The Development-Manufacturing-Sustainment Life Cycle of a Digital Aircraft: The Case of the CH-53K

By Robbin Laird

The full benefits of the 21st century approach to building digital air systems will not be completely realized until the digital twin for aircraft maintenance and support has been fully implemented and feedback from the field into further concurrent development and production of aircraft on the assembly line have been leveraged and demonstrated. The significant gain in reliability and thus availability of aircraft is within reach due to realization of digital thread production.

During my visit to Sikorsky in Connecticut on 9 May 2023, I had a chance to discuss the approach being shaped by the CH-53K program with Carol Strauch, Director of Sikorsky Enterprise Business Transformation and Affordability. Sikorsky has been integrating the digital thread in development and production since 2006, particularly in their model-based definition work. The next generation of the digital thread which Sikorsky is engaged in with the CH-53K program, is focused upon integrating customers and suppliers throughout the entire lifecycle from design to buy to build to sustain.

The core focus is upon having a digital build correlated with a digital twin for sustainment. As Strauch noted: “We have fewer quality escapes throughout the process as we are working collectively on the same single source of data. They’re able to concurrently look at the materials, the tooling and build processes along the way to continue to optimize the designs and reduce manufacturing lead time because both the development and manufacturing teams have been working concurrently.”

This feeds into what has historically been an after-delivery effort, namely maintenance. But with the digital thread, a digital twin correlates with operational experience and feeds back into shaping a more effective maintenance cycle.

As Strauch underscored: “We’ve been able to use simulation to avoid some high failure rate components and allow for more in depth analysis that allowed areas that used to be hard to inspect, or inspections that weren’t 100% reliable to become more predictive.”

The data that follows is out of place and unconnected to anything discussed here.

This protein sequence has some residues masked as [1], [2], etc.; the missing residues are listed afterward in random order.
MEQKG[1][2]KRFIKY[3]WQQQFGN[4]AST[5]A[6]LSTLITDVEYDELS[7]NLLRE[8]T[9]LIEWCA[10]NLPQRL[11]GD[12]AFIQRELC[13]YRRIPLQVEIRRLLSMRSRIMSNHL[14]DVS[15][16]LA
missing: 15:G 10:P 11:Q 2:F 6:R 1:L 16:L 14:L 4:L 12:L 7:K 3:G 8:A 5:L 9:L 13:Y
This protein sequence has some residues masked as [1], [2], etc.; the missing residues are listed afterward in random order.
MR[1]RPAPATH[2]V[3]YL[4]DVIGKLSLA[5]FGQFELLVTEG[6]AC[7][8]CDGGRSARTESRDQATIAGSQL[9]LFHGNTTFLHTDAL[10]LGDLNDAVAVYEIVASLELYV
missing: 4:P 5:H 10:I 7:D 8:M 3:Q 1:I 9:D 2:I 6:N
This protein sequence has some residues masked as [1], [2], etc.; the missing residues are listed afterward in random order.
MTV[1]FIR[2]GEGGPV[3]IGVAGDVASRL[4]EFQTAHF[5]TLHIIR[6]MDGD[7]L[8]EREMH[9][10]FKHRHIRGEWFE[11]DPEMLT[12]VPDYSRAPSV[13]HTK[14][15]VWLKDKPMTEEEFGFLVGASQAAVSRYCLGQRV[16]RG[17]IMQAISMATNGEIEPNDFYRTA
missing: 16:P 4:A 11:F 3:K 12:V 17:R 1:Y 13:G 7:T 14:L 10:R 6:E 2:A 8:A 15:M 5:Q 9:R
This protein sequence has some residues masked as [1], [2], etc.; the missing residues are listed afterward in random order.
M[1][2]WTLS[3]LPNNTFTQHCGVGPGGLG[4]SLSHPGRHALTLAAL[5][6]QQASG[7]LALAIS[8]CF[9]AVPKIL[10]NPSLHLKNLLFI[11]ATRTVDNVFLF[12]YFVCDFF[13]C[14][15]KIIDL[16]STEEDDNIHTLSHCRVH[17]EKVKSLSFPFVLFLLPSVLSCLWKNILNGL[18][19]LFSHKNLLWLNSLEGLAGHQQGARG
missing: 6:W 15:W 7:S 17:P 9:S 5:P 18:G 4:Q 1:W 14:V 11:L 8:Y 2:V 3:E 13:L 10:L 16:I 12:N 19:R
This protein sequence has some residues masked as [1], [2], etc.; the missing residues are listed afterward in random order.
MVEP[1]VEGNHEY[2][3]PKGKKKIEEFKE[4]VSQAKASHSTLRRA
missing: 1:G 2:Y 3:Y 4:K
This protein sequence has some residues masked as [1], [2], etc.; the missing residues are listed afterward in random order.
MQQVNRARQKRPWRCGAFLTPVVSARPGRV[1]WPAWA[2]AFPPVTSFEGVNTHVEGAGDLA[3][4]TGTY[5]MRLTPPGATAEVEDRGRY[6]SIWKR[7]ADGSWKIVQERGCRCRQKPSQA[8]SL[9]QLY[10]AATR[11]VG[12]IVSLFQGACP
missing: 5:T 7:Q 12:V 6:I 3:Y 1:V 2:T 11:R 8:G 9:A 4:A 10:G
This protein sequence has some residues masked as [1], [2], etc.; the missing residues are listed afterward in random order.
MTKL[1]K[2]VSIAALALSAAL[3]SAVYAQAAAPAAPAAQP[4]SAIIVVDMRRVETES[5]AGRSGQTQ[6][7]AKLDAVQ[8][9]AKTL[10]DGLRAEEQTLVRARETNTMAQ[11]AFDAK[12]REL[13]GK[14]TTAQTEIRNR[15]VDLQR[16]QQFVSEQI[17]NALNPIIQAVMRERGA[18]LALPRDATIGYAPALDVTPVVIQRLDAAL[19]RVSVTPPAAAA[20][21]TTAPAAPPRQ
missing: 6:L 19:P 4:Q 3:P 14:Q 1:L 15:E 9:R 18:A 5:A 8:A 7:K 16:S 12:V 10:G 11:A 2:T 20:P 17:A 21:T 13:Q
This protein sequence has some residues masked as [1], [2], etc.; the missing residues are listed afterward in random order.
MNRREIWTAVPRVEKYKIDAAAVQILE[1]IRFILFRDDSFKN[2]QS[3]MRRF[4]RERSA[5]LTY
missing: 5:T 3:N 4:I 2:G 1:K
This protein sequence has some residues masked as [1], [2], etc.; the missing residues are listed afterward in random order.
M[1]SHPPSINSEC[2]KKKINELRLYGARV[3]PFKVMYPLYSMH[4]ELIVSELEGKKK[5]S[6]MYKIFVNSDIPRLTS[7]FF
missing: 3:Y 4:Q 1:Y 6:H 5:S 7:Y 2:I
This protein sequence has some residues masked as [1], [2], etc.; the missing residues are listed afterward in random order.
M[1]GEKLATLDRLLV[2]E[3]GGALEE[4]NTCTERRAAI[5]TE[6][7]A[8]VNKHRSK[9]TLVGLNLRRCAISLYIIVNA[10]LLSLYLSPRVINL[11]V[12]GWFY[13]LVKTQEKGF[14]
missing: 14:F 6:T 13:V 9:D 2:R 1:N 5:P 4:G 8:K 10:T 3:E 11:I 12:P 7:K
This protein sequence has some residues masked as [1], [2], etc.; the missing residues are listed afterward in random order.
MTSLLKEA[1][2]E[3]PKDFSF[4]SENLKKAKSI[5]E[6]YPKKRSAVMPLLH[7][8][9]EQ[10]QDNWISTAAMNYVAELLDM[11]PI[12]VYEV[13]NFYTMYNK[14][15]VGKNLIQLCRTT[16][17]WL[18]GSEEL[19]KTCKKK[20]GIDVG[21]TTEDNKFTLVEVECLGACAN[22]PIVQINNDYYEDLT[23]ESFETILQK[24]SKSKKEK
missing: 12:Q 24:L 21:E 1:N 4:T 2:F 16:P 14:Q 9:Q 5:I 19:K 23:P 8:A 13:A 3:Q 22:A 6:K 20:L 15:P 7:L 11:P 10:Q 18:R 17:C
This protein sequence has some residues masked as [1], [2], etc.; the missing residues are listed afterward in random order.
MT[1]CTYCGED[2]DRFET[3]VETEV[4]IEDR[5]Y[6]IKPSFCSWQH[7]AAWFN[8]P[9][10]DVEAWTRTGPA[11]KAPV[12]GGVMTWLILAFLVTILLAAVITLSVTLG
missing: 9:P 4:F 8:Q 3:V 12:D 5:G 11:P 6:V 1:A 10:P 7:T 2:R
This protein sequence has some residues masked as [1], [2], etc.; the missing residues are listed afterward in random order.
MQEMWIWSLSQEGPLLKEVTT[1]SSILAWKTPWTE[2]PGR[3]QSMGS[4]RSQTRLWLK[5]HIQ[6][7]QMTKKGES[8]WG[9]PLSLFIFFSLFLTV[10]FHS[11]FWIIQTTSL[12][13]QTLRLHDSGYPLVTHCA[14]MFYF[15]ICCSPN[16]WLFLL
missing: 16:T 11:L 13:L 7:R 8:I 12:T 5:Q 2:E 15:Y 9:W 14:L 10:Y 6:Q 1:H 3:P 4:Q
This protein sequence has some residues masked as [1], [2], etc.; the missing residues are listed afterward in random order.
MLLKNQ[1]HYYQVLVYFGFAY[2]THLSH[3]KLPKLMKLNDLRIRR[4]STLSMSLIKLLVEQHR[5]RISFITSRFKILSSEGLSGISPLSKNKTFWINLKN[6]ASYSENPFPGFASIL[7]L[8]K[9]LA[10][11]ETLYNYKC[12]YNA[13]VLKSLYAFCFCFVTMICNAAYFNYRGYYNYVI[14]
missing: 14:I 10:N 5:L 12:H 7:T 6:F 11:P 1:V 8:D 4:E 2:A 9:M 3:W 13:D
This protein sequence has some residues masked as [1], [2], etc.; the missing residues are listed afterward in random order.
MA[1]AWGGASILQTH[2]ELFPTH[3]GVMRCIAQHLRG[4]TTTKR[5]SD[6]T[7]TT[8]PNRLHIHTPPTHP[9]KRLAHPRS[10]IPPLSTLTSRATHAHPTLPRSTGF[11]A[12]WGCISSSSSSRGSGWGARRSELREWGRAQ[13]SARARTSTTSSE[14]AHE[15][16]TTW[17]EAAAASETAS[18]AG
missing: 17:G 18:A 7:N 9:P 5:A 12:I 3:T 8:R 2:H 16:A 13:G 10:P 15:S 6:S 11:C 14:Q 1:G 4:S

She provided an example of the maintenance of the tail gear box. Based on the data generated, the team was able to develop an accurate algorithm which detected tail gear box degradation. They were able to turn unscheduled into scheduled maintenance which then allows for more accurate schedules to supply replacement material.

What is most important for a combatant commander is availability of aircraft. Having a digital twin which allows for a significant increase in predictability for maintenance schedules allows for more accurate push of supplies when actually needed, which in turn allows for a higher percentage for availability of aircraft.

The legacy distinction between manufacturing and sustainment is being transformed by the digital thread approach, which will lead to more effective fleet management and brings us

back to the reliability and predictability of the production process itself. Digital thread production ensures replicability in the production process, which reduces the challenge of management of anomalies or orphans in aircraft within the fleet itself.

Interestingly, such an outcome was discussed during my last visit to Australia with Dr. Alan Dupont, a well-respected Australian strategist. In discussing the way ahead for change in defense industry, he underscored the importance of the digital thread production model. He said: “You are going to spend more money upfront to set up such a process, but it will pay off in spades down the track. The digital twin will allow you to maintain the platform much more cost effectively and more efficiently as you use it. It is a different model and different approach but one which is crucial for the development of our armed forces.”

Frankly, the full effects of the CH-53K developed, manufactured, and maintained this way will not really show up until the Marines get a decade of combat use under their belt, and as they do so, a new phase in combat aviation will have been written.

Featured Photo: The CH-53K King Stallion completed Degraded Visual Environment (DVE) testing at Yuma Proving Grounds, AZ in October 2021. The heavy lift aircraft is the most powerful helicopter ever built by the United States government. Credit: 2nd MAW